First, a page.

Inhale. Exhale. Repeat.
Three words to reflect my honest emotions on the morning of beginning my 2nd year with The National Youth Dance Company. The thought of 30 new faces with new experiences, dance styles and personalities seemed overwhelming and I didn’t quite know how to feel. Being a returning dancer this year, there was a feeling of familiarity of what the year was going to bring, but at the same time, complete mystery and excitement.
Meeting the new company was, I admit, incredibly nerve racking, but when we all gathered in the Rosebery Room at Sadler’s Wells that morning where hugs were exchanged, experiences were shared and excitement thrived, I knew there was nothing to be afraid of. All of us immediately had this indescribable connection between us. Soon enough, I felt as if I had known these people all my life.
Alike last year, this residency was at Tring Park School of Performing Arts. When we arrived, we went straight to the park studios into company class. We were greeted by the artists Damien Jalet and James O’Hara who asked us all to sit in a large circle. As person by person filtered in, I just sat and looked around the circle. This is it. This is the National Youth Dance Company 2016-17. I couldn’t stop smiling!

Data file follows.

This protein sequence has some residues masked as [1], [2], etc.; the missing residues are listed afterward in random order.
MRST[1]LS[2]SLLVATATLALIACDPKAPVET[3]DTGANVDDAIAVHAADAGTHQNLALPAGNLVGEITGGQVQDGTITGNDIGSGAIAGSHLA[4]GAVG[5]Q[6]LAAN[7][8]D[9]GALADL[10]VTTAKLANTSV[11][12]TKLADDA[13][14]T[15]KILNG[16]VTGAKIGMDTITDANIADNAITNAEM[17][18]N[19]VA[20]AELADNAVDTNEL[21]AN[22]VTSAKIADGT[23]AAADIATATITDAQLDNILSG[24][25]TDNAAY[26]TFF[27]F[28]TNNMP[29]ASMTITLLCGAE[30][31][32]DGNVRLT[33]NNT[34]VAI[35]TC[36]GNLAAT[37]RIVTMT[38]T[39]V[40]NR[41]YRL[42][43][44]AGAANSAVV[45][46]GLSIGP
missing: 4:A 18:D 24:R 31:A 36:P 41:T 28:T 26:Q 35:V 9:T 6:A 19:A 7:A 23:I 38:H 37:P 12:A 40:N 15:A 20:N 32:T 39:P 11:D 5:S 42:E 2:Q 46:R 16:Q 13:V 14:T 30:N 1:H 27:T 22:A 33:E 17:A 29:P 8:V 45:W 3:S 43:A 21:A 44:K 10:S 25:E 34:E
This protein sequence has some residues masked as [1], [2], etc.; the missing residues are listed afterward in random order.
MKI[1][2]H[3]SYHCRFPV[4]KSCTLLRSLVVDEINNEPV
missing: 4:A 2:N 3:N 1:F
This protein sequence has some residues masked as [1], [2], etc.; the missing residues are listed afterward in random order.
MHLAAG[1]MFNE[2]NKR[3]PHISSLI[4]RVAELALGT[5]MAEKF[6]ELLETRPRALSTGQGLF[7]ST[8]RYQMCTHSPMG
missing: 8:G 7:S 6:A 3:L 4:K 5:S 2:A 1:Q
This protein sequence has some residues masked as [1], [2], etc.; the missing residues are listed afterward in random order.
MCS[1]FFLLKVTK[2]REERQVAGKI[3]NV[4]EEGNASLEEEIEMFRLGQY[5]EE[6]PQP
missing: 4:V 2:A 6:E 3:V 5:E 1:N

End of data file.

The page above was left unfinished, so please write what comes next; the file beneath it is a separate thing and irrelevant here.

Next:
The week itself was incredibly intense. By day two we had learnt tonnes of material. Break and lunchtimes were often spent writing frantically in our dancer notebooks, praying something would stay in our heads the next day. The way Damien worked with us was unlike any choreographer I’ve worked with before. He had an impeccable, precise eye for detail and pushed us to limits we didn’t even know we could reach. He made us pay attention to clarity, quality and finding a sense of abandonment in our movement, finding a vulnerability to make our movements honest, true and effortless. He let us play with gravity and how it can manipulate the way we all move. Being a musician, I particularly enjoyed the high levels of musicality Damien and James brought to the week. We worked a lot with rhythms, working off a score Damien had created and embodying them into our movement. Whether it was clapping and breathing to these tricky cross rhythms, falling onto the floor, or twisting our bodies in diverse trios, I felt completely casted away, hypnotised by the freedom and consequential movements which followed the next. I remember dancing a phrase James taught us and feeling that I wasn’t controlling my body and something exterior was letting my movements speak. It was beautiful.
Being at NYDC reminds you why you dance. Why you get home from school and rush straight to ballet class, or why you stumble half-alive, half-crippled into your front door after a contemporary class and why you love what you do.
This year’s company have truly become my new family. You grow so close to so many people in such a short space of time and the thought of not seeing them until February is almost unbearable.
NYDC became home once again. A home. My home. And I believe it’s true when I say:
‘Home is where the heart is.’